Thursday, August 31, 2006

Parents: The Ultimate Servant Leaders

Though I am not a parent yet, I am convinced that good, Godly parents represent one of the best models for servant leadership. As I reflect on my years at home, on my years on my own, and even now on my year (plus a couple of months) as a husband, my parents have always modeled true servant leadership in their home and in our family. I am hard pressed to recount the number of liberties that my parents surrendered to provide a godly home. I feel confident that my father could have become a better businessman or fisherman and my mom a more prominant woman in the community or gardener, or a whole host of other things, but they chose to sacrifice much of their own personal life to ensure that my brother and I received the love, care, attention, and training that we needed.

Good parents point to the accomplishments of their children as their children's accomplishments, and not an extension of their own success. Parenting, like other leadership, takes patience and time and requires the sacrifice of many activities that may seem in the short-term to be more enjoyable or fulfilling. However, all leaders reap the rewards of their sacrifices not in the short-term, but in the long-range success of their students, families, churches, and/or organizations.

As I talk about my dad, I am reminded of the aggravation my brother and I must have caused him. We talked with him recently about one song that we used to play over and over again in his truck. Surely he grew annoyed with the repetition of that song, maybe to such a degree that it would have been easier to leave us at home with our mom (though I'm sure she wouldn't agree with that) rather than carry us along as he ran errands. But, he doesn't remember the annoying song as much as the time we spent together. The same is true of me and my brother, we remember the rides more than the song. I bet that the same is true of all great leaders and their apprentices. In the big scheme of things, the small annoyances fade into the dark places of the mind, but the long-term success of the underling becomes the crowning achievement of the servant leader.

Friday, August 11, 2006

Are We All Postmodern?

While in Indonesia, we talked some about Spiritual Warfare and the concept of the "excluded middle" in western culture as set forth by Dr. Paul Hiebert. As westerners, we have become so dependent upon and trusting of science and technology, that we tend to doubt anything that can't be explained scientifically or logically. To a large degree, we have worked to kill the concept of spirituality.

Having just read the account of Elisha making the axe head float in 2 Kings 6, I am reminded that this is a favorite target for liberal scholars to cast doubt upon biblical credibility. According to many, if it seems unbelievable then it is impossible, or at least, improbable.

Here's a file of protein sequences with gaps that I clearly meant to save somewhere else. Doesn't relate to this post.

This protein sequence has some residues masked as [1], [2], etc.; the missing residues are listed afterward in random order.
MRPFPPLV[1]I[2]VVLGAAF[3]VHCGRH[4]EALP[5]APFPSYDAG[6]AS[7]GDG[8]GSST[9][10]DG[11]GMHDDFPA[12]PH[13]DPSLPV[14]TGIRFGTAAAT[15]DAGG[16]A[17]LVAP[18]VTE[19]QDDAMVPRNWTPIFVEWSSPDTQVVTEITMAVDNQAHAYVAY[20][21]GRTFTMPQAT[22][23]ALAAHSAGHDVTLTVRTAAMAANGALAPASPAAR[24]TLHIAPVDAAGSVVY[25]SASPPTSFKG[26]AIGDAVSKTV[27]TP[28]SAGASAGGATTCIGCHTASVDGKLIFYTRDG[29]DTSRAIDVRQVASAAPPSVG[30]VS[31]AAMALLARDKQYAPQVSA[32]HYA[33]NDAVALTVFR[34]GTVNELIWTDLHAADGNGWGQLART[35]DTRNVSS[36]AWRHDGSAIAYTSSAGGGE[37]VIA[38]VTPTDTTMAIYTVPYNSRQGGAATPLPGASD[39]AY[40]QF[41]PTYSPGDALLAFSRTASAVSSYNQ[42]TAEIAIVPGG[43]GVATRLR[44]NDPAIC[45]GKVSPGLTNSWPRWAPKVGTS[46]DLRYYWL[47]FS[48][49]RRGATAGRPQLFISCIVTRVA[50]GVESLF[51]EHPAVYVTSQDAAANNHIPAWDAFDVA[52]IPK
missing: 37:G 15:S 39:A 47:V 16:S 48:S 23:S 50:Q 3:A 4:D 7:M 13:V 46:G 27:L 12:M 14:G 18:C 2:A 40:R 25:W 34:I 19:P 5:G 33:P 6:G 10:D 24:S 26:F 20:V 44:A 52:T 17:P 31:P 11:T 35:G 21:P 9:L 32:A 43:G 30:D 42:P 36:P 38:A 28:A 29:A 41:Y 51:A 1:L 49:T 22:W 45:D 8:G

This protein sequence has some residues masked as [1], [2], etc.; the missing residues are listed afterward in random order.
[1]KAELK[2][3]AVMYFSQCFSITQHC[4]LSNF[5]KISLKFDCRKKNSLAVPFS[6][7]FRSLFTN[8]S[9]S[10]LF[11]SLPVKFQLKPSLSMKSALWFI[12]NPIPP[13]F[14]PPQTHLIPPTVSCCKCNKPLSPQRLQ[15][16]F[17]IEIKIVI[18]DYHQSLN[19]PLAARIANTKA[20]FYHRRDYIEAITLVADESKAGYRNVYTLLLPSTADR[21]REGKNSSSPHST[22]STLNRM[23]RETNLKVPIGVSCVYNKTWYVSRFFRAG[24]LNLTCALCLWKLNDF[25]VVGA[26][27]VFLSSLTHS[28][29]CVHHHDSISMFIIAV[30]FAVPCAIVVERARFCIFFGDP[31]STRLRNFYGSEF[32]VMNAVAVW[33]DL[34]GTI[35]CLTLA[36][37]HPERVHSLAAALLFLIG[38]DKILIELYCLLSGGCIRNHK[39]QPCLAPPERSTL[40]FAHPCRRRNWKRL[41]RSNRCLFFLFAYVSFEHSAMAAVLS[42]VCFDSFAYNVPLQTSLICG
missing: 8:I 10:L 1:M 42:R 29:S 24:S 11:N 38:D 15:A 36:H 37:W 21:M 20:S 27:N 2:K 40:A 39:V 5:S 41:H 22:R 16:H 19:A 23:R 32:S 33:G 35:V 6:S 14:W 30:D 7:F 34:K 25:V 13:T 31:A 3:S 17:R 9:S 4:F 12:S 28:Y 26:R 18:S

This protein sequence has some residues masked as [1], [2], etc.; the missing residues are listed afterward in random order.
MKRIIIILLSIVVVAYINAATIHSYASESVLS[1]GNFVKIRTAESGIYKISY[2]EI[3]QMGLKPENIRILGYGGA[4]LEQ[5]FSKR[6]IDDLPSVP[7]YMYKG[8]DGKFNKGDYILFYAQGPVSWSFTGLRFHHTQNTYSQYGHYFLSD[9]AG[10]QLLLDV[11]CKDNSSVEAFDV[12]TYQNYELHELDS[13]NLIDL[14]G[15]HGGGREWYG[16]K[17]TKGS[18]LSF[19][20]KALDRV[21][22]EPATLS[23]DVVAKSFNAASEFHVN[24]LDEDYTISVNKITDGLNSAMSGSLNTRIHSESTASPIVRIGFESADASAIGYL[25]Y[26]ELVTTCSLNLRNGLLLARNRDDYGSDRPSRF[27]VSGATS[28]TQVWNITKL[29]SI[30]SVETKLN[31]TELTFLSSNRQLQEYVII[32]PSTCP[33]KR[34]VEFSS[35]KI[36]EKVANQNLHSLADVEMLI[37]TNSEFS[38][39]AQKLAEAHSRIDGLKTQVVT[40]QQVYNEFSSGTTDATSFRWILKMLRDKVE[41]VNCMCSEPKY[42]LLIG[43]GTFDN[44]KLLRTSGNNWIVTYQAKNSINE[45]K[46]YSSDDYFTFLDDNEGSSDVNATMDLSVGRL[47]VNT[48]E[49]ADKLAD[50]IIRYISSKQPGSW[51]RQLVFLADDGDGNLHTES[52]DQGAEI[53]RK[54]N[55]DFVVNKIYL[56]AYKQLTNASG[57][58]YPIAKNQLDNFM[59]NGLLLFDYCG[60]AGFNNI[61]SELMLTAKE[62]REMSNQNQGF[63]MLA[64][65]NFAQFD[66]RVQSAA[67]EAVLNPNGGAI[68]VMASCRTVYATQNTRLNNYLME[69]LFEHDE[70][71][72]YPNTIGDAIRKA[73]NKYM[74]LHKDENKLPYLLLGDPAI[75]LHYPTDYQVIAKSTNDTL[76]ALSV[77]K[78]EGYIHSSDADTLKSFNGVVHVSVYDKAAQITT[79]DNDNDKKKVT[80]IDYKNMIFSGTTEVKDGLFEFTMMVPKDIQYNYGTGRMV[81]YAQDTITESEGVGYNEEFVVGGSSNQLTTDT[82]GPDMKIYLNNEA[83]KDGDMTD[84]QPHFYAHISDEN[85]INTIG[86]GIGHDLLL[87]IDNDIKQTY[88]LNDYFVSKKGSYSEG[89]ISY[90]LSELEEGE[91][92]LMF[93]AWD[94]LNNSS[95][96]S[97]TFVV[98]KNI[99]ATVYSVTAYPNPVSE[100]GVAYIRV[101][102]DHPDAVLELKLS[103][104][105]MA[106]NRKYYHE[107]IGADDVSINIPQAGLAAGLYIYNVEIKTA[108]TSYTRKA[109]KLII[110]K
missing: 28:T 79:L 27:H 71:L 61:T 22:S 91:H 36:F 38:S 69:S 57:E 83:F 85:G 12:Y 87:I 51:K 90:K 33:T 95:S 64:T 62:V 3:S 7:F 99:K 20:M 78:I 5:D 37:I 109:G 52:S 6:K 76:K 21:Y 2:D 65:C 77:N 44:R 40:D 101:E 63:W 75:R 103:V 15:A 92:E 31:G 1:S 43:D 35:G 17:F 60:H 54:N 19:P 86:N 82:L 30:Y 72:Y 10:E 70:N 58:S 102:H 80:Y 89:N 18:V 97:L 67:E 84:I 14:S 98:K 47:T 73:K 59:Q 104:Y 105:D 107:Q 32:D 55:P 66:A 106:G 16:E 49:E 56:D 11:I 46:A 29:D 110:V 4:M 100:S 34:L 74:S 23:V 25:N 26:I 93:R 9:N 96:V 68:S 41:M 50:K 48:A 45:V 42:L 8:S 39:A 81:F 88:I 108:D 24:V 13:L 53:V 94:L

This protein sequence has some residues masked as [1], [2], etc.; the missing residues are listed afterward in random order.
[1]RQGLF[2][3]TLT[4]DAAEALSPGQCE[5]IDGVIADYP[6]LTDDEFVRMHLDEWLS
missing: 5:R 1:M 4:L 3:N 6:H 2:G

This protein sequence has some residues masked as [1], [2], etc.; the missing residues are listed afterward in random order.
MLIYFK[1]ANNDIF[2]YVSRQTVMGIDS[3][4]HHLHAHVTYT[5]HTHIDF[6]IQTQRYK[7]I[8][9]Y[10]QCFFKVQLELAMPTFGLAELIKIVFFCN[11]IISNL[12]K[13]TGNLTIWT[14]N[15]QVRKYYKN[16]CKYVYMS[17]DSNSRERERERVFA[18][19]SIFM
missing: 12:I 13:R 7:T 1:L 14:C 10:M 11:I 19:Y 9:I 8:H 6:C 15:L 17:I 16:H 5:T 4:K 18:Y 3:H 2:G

However, in "less advanced" Eastern cultures, these extraordinary stories are accepted without question. The people of these cultures believe in and experience unexplainable spiritual phenomena regularly, so miracles are relatively easy to accept. As many might explain, they simply know no better; an advanced scientific mind expects that miracles are surely explainable with more knowledge and understanding.

I believe this points to an interesting reality. Generally, people are more "post-modern" by disposition than even "post-moderns" realize or are willing to admit. Everyone more readily accepts or believes things that agree with their own experiences than things that do not. Indonesians, for example, are untrusting of a simple cleaner like bleach because they are unfamiliar with it, the can not see it work. Yet, many in that culture believe that wet means clean simply because they can watch water wash away dirt (surely, this is a place where science would be very valuable because the could see the effects of bleach on germs and bacteria). Whether we like to admit it or not, experience usually trumps all else.

All cultures and people are shaped by experiences. As western Christians, we fight for the credibility of the Bible against opposition from the outside. We even struggle with ourselves to understand miracles recorded in Scripture. However, maybe even the fight is partially a result of our cultural indoctrination. The Bible is truth, it is God's Word given to man and God can never lie. God is truth and His word is a trustworthy foundation, not because I say so, but because God says so. Try as they may, man can never strip away the credibility of God's Word, because truth is not based on our experiences, rather it is realized in the Son of God, the embodiment of truth, who is, "The way, the truth and the life."

Borrowed, For Your Enjoyment

I thought that two following entries from Dr. Albert Mohler's blog were worth passing along. Since I believe he says it better than I can, I decided it would be best to allow him to say it. His blog can be found at

"It's Always a Disaster" -- Young People on Marriage

Posted: Wednesday, August 09, 2006 at 4:09 am ET